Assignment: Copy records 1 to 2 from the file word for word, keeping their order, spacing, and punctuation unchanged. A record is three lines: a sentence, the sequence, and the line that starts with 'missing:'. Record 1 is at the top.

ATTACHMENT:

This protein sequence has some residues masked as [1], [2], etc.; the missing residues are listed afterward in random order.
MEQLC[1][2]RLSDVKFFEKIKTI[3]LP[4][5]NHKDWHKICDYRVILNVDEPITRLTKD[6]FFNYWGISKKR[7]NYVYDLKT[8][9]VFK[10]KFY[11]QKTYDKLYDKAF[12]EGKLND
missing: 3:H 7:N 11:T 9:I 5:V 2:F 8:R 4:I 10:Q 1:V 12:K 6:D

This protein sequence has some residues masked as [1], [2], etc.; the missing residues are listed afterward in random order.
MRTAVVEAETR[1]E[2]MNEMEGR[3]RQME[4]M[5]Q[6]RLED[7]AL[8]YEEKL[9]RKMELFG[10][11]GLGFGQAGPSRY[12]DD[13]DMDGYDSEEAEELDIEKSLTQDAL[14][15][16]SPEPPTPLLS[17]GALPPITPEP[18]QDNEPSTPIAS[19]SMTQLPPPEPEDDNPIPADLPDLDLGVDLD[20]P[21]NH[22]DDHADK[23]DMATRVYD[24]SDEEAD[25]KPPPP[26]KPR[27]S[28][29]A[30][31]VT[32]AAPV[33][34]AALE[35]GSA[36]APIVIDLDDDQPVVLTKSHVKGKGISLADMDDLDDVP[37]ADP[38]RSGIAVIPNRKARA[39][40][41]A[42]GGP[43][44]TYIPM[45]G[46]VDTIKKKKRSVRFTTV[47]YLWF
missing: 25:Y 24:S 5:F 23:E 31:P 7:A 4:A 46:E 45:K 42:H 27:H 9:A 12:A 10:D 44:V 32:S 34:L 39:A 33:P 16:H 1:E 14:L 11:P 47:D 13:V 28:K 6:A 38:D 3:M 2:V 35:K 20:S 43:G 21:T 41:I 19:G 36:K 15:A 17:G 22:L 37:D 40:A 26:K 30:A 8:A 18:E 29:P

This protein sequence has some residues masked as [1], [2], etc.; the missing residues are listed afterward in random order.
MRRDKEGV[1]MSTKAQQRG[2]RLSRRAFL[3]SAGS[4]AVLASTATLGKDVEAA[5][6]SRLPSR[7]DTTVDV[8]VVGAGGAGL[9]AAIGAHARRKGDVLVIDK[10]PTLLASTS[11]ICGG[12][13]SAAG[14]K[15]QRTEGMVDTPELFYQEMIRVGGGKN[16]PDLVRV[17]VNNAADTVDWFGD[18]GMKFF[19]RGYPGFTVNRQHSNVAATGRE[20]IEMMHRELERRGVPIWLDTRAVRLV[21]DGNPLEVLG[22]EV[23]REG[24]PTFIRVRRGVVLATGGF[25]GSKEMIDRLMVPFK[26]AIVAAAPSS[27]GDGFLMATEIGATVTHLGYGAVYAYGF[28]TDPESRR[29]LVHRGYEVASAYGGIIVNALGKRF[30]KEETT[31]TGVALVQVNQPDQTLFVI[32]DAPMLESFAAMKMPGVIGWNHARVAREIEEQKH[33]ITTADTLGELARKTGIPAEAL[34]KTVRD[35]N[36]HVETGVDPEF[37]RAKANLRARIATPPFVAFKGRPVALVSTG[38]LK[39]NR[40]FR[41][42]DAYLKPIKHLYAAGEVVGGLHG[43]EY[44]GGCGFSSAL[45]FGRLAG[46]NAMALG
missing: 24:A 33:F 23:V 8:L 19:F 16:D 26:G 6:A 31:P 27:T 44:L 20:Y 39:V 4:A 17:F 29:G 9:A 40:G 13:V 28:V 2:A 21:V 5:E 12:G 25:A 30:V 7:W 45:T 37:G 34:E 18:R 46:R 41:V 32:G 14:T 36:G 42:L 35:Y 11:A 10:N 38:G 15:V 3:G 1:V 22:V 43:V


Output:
This protein sequence has some residues masked as [1], [2], etc.; the missing residues are listed afterward in random order.
MEQLC[1][2]RLSDVKFFEKIKTI[3]LP[4][5]NHKDWHKICDYRVILNVDEPITRLTKD[6]FFNYWGISKKR[7]NYVYDLKT[8][9]VFK[10]KFY[11]QKTYDKLYDKAF[12]EGKLND
missing: 3:H 7:N 11:T 9:I 5:V 2:F 8:R 4:I 10:Q 1:V 12:K 6:D

This protein sequence has some residues masked as [1], [2], etc.; the missing residues are listed afterward in random order.
MRTAVVEAETR[1]E[2]MNEMEGR[3]RQME[4]M[5]Q[6]RLED[7]AL[8]YEEKL[9]RKMELFG[10][11]GLGFGQAGPSRY[12]DD[13]DMDGYDSEEAEELDIEKSLTQDAL[14][15][16]SPEPPTPLLS[17]GALPPITPEP[18]QDNEPSTPIAS[19]SMTQLPPPEPEDDNPIPADLPDLDLGVDLD[20]P[21]NH[22]DDHADK[23]DMATRVYD[24]SDEEAD[25]KPPPP[26]KPR[27]S[28][29]A[30][31]VT[32]AAPV[33][34]AALE[35]GSA[36]APIVIDLDDDQPVVLTKSHVKGKGISLADMDDLDDVP[37]ADP[38]RSGIAVIPNRKARA[39][40][41]A[42]GGP[43][44]TYIPM[45]G[46]VDTIKKKKRSVRFTTV[47]YLWF
missing: 25:Y 24:S 5:F 23:E 31:P 7:A 4:A 46:E 45:K 42:H 27:H 9:A 12:A 10:D 44:V 32:S 34:L 39:A 33:P 16:H 1:E 14:L 11:P 47:D 13:V 28:K 6:A 38:D 3:M 2:V 35:K 20:S 43:G 21:T 41:I 19:G 36:K 15:A 17:G 22:L 37:D 40:A 26:K 30:A 8:A 18:E 29:P